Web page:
EDITORIAL: Cops can’t afford to blink
Denver Police Department commander Matt Clark, with the Major Crimes Department, speaks to media with a still frame taken from police body camera footage of suspect Jordan Waddy allegedly brandishing a firearm before being shot by police in an incident in LoDo last Sunday night, as seen during press conference about three recent police involved shootings on Wednesday, July 20, 2022, in Denver, Colo. (The Denver Gazette)
Police are trained to prepare for a split-second, life-or-death decision: if, and when, to pull the trigger.
It’s the kind of decision no one has to make in any other line of work outside the military. And it’s the kind of decision some Denver cops had to make in lower downtown early Sunday morning when a man confronted them with a gun outside a bar amid droves of LoDo revelers.
Police patrolling the area observed the man involved in an altercation and approached the scene. They said the suspect, Jordan Tyler Trey Waddy of Denver, then brandished a fully-loaded and cocked 10 mm semi-automatic handgun and pointed it at two of the officers.
In the melee that followed, three police fired seven rounds at him. Waddy was hit — as were six innocent bystanders. It all had transpired in a matter of seconds.
All six passersby who sustained varying degrees of injuries have since been released from the hospital. Our hopes and prayers are with them as they recover from the pain and trauma they endured, and we empathize with their worried loved ones, who had rushed to the hospital as soon they’d learned of the incident.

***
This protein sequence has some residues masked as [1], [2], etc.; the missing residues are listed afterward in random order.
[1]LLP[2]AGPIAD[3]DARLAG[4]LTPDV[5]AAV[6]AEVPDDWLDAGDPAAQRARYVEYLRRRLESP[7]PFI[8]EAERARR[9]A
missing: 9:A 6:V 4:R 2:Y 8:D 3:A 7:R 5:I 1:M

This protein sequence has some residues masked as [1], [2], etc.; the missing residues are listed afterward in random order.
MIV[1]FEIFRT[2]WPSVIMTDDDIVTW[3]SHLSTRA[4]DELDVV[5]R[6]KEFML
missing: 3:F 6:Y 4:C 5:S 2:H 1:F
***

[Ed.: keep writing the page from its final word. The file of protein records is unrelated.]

Waddy, who has a troubling criminal record, was still was hospitalized as of Thursday. He was arrested on suspicion of menacing and possession of a weapon by a prior offender. He was on probation for felony aggravated assault convictions.
As reported in The Gazette’s extensive follow-up coverage this week, Denver police leadership has been piecing together the blow-by-blow of what happened. Meanwhile, the officers who fired their weapons have been placed on administrative leave per standard procedure.
What already seems clear from police statements in an extensive news conference Wednesday is that the officers involved had few if any options. The suspect had disregarded their orders to stop and show his hands after they attempted to intervene in the initial fight.
“He was now feverishly trying to remove something from his hoody jacket pocket, or front pocket, with his left hand,” Denver Police Commander Matt Clark recounted. “The subject eventually pulled out a handgun and held it in a manner that the muzzle of the gun was pointed in the direction of the officers.”
What would have happened had police hesitated a moment longer? Might more bystanders have been wounded — even more seriously. Or, heaven forbid, lost their lives? Would police have been wounded or even killed?
“Certainly (the responding officers) didn’t go in with the intention of injuring other people. They were trying to mitigate the threat, did the best they could initially to contact the subject in the street at a safe location,” Clark said. “He certainly could have gone the other direction and fled, but he chose to stay in that area, pull a firearm out directly in front of the police officers.”
The police investigation — of the criminal suspect as well as of police actions — continues. Denverites can be confident Chief Paul Pazen will ascertain whether all procedures were followed in this incident and will point out publicly if they weren’t.
Pending that, let’s remember that police are trained to act and to act swiftly — to head off worst-case scenarios if possible. It’s a very tough spot to be in, yet police are sworn to serve in it. For the sake of public safety, they can’t afford to blink.
Gazette editorial board
Jul 22, 2022
Reprinted from EDITORIAL: Cops can’t afford to blink | Editorials | denvergazette.com